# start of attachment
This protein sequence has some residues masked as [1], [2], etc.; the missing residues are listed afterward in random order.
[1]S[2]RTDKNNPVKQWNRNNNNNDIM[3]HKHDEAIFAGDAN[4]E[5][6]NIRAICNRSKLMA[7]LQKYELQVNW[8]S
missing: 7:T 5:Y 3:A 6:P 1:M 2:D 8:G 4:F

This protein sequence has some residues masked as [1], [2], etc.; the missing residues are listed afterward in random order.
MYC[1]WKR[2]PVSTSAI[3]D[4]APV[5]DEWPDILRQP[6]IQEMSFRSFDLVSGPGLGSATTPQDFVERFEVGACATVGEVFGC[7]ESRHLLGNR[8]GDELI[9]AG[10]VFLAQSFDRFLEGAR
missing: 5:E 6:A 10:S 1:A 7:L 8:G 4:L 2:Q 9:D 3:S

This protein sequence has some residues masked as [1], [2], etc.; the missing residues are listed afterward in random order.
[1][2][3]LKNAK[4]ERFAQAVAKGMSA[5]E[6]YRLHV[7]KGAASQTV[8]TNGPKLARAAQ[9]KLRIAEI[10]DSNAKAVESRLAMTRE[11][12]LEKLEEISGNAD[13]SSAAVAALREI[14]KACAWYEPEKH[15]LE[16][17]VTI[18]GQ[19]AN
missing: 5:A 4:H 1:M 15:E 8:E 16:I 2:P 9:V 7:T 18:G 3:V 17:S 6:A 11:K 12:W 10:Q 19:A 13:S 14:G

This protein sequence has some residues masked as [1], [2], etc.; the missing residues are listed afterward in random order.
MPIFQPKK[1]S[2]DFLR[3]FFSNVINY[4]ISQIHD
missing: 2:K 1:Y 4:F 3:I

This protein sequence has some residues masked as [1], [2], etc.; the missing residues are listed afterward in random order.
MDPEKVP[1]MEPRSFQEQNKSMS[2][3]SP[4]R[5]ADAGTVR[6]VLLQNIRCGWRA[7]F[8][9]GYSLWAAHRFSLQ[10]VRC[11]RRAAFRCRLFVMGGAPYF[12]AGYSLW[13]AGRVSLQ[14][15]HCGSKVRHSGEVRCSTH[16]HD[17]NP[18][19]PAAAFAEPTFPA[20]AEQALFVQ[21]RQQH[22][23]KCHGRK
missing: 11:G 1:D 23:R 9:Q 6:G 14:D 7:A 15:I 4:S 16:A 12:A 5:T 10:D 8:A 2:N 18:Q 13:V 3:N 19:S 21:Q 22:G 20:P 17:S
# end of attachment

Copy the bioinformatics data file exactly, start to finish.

This protein sequence has some residues masked as [1], [2], etc.; the missing residues are listed afterward in random order.
[1]S[2]RTDKNNPVKQWNRNNNNNDIM[3]HKHDEAIFAGDAN[4]E[5][6]NIRAICNRSKLMA[7]LQKYELQVNW[8]S
missing: 7:T 5:Y 3:A 6:P 1:M 2:D 8:G 4:F

This protein sequence has some residues masked as [1], [2], etc.; the missing residues are listed afterward in random order.
MYC[1]WKR[2]PVSTSAI[3]D[4]APV[5]DEWPDILRQP[6]IQEMSFRSFDLVSGPGLGSATTPQDFVERFEVGACATVGEVFGC[7]ESRHLLGNR[8]GDELI[9]AG[10]VFLAQSFDRFLEGAR
missing: 5:E 6:A 10:S 1:A 7:L 8:G 4:L 2:Q 9:D 3:S

This protein sequence has some residues masked as [1], [2], etc.; the missing residues are listed afterward in random order.
[1][2][3]LKNAK[4]ERFAQAVAKGMSA[5]E[6]YRLHV[7]KGAASQTV[8]TNGPKLARAAQ[9]KLRIAEI[10]DSNAKAVESRLAMTRE[11][12]LEKLEEISGNAD[13]SSAAVAALREI[14]KACAWYEPEKH[15]LE[16][17]VTI[18]GQ[19]AN
missing: 5:A 4:H 1:M 15:E 8:E 16:I 2:P 9:V 7:T 18:G 3:V 17:S 6:A 11:K 12:W 10:Q 19:A 13:S 14:G

This protein sequence has some residues masked as [1], [2], etc.; the missing residues are listed afterward in random order.
MPIFQPKK[1]S[2]DFLR[3]FFSNVINY[4]ISQIHD
missing: 2:K 1:Y 4:F 3:I

This protein sequence has some residues masked as [1], [2], etc.; the missing residues are listed afterward in random order.
MDPEKVP[1]MEPRSFQEQNKSMS[2][3]SP[4]R[5]ADAGTVR[6]VLLQNIRCGWRA[7]F[8][9]GYSLWAAHRFSLQ[10]VRC[11]RRAAFRCRLFVMGGAPYF[12]AGYSLW[13]AGRVSLQ[14][15]HCGSKVRHSGEVRCSTH[16]HD[17]NP[18][19]PAAAFAEPTFPA[20]AEQALFVQ[21]RQQH[22][23]KCHGRK
missing: 11:G 1:D 23:R 9:Q 6:G 14:D 7:A 15:I 4:S 16:A 12:A 5:T 10:D 8:A 2:N 18:Q 13:V 3:N 19:S 21:Q 22:G 20:P 17:S